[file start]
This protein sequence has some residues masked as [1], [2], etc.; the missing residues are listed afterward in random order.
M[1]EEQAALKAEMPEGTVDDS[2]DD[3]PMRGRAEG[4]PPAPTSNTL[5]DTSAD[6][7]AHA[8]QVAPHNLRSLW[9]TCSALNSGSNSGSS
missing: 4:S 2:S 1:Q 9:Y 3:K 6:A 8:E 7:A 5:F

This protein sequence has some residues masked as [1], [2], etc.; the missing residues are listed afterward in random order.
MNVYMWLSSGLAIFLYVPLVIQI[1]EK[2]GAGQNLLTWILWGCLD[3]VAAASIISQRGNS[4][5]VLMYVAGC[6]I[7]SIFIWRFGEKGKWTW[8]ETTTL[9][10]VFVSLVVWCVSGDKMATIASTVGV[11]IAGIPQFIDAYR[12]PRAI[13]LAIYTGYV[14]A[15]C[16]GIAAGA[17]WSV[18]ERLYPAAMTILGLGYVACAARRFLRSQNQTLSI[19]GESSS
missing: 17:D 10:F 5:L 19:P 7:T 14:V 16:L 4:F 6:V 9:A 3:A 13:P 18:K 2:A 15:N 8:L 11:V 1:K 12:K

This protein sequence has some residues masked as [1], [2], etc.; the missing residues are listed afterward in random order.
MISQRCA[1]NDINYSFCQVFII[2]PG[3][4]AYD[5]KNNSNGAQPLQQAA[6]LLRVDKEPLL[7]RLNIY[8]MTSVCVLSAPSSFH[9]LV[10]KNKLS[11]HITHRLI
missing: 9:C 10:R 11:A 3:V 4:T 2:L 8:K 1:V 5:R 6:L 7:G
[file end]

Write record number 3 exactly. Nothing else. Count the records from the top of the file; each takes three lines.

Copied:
This protein sequence has some residues masked as [1], [2], etc.; the missing residues are listed afterward in random order.
MISQRCA[1]NDINYSFCQVFII[2]PG[3][4]AYD[5]KNNSNGAQPLQQAA[6]LLRVDKEPLL[7]RLNIY[8]MTSVCVLSAPSSFH[9]LV[10]KNKLS[11]HITHRLI
missing: 9:C 10:R 11:A 3:V 4:T 2:L 8:K 1:V 5:R 6:L 7:G